Event organised by the Computational Humanities research group
To register for the event, please fill in the following form: https://forms.gle/YT5k2Pqxv2DKNY6b6.
12 September 2023 – 3pm BST
King’s College London, Bush House (SE) 1.03, (in person) and MSTeams (remote)
Elton Barker (The Open University, United Kingdom), A digital journeying around
Writing in the second century CE, Pausanias provides a deep dive into the cultural centres of the ancient Greek mainland. Describing the built environment through which he moves — from buildings to statues, even rocks on the ground — Pausanias supplements his account with stories about the places and objects he encounters. The challenge when following in his footsteps is to negotiate this ‘thick’ description, where every step of the way can be viewed through multiple temporal frames.
In this talk I suggest that digital technology affords ways of not only identifying the granularity of the places Pausanias describes but also of getting a better sense of their place in the narrative, where places are related to each other and readers are challenged by the constant and insistent temporal shifts to place themselves in Greece’s storied landscape. Primarily, I want to show how Pausanias is “good to think with” when modelling digitally informed approaches to Humanities research. In particular, I will discuss the use of maps as tools for research (rather than as illustrations); the importance of collaboration and public scholarship; and the transformative potential of the technology of Linked Open Data, for helping us understand the ancient world as every bit relational, intersectional, and excitingly dynamic as ours.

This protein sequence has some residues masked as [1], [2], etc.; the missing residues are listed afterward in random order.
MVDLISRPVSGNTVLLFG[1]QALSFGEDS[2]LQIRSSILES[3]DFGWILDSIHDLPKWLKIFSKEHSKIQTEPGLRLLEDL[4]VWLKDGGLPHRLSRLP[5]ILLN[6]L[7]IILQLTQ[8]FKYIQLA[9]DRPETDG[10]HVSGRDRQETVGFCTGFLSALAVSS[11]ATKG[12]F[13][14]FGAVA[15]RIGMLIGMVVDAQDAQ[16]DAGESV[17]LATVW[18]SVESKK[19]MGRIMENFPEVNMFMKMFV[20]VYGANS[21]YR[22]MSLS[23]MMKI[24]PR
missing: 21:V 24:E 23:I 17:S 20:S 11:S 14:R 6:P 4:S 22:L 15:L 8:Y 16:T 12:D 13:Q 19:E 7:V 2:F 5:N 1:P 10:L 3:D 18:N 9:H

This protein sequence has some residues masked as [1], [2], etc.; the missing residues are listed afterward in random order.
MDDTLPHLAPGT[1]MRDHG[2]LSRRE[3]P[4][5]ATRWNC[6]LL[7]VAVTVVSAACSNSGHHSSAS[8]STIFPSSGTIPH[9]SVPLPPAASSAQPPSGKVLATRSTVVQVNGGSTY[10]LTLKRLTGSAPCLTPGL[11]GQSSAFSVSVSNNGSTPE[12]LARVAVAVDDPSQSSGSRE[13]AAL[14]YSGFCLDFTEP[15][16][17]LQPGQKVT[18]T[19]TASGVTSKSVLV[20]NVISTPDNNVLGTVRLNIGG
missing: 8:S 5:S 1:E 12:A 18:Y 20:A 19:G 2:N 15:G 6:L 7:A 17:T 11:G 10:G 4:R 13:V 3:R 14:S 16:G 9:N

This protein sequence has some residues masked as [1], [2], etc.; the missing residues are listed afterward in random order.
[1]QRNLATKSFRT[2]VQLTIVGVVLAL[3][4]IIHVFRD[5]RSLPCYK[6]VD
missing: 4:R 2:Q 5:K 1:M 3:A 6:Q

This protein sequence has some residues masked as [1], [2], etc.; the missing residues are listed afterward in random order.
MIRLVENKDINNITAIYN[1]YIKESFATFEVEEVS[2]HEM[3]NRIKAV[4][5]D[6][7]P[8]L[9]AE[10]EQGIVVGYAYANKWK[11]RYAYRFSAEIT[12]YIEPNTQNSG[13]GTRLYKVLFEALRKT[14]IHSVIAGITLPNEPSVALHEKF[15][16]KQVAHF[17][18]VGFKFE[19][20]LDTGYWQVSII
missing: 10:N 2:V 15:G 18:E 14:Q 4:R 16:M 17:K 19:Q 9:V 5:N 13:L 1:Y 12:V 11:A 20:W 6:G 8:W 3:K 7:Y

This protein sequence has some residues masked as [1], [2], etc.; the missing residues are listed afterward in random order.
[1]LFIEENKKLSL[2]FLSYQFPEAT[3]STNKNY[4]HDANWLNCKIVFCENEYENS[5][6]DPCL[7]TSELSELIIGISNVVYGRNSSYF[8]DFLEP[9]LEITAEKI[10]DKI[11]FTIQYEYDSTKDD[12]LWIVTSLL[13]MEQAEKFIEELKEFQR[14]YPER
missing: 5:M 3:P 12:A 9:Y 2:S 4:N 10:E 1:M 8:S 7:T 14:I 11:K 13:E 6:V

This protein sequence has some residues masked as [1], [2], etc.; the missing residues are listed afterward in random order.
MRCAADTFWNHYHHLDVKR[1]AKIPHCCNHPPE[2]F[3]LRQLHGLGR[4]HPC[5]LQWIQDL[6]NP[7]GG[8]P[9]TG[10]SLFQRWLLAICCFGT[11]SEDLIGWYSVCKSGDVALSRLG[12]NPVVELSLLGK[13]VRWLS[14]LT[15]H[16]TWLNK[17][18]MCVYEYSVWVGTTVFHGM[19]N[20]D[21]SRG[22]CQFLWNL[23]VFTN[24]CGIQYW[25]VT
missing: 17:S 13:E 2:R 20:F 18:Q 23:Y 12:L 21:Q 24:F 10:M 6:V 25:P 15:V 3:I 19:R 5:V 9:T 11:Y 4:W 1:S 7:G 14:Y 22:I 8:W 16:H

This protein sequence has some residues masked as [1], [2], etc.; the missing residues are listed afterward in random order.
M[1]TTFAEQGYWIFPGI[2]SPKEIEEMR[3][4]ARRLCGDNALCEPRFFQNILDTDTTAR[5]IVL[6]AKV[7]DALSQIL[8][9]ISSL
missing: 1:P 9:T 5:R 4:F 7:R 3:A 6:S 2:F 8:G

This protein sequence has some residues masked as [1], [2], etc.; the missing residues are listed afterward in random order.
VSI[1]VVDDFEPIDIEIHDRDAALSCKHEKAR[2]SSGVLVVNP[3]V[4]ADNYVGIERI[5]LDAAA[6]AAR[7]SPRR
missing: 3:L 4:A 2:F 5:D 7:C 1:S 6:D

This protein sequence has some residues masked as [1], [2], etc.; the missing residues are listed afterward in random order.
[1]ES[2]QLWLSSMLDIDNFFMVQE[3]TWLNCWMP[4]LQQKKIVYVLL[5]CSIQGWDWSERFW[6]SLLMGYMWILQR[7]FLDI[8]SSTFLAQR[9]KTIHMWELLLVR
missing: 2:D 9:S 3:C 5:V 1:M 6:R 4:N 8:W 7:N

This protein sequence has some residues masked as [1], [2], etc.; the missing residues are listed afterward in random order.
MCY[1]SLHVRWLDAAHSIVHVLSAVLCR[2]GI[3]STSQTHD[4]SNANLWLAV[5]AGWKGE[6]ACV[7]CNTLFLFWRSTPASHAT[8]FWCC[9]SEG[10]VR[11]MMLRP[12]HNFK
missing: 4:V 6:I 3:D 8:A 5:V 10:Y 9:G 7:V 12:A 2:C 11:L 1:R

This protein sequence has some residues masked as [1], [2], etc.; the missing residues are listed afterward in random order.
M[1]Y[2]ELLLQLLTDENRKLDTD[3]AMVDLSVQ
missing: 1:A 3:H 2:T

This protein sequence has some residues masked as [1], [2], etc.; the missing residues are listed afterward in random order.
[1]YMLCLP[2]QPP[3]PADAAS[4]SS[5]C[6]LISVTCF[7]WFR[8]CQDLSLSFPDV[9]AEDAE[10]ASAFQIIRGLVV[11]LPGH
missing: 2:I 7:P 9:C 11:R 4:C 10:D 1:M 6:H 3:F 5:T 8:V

Elton Barker is Professor of Greek Literature and Culture at the Open University. He has also lectured at the universities of Bristol, Nottingham, Reading, and Oxford. His research interests mostly focus on Homeric studies and historical geography. Since 2008, Elton has been leading and co-running many collaborative projects that use digital resources to rethink the spatial understanding of the ancient world. Such projects are Hestia, investigating the cultural geography of the ancient world starting from Herodotus’s Histories, Google Ancient Places, identifying places across corpora of digital texts, and Pelagios, aimed at linking different online materials, among which many historical gazetteers such as Pleiades and the World Historical Gazetteer.
The video of this seminar is available here: https://youtu.be/zvoEoJlGeu0.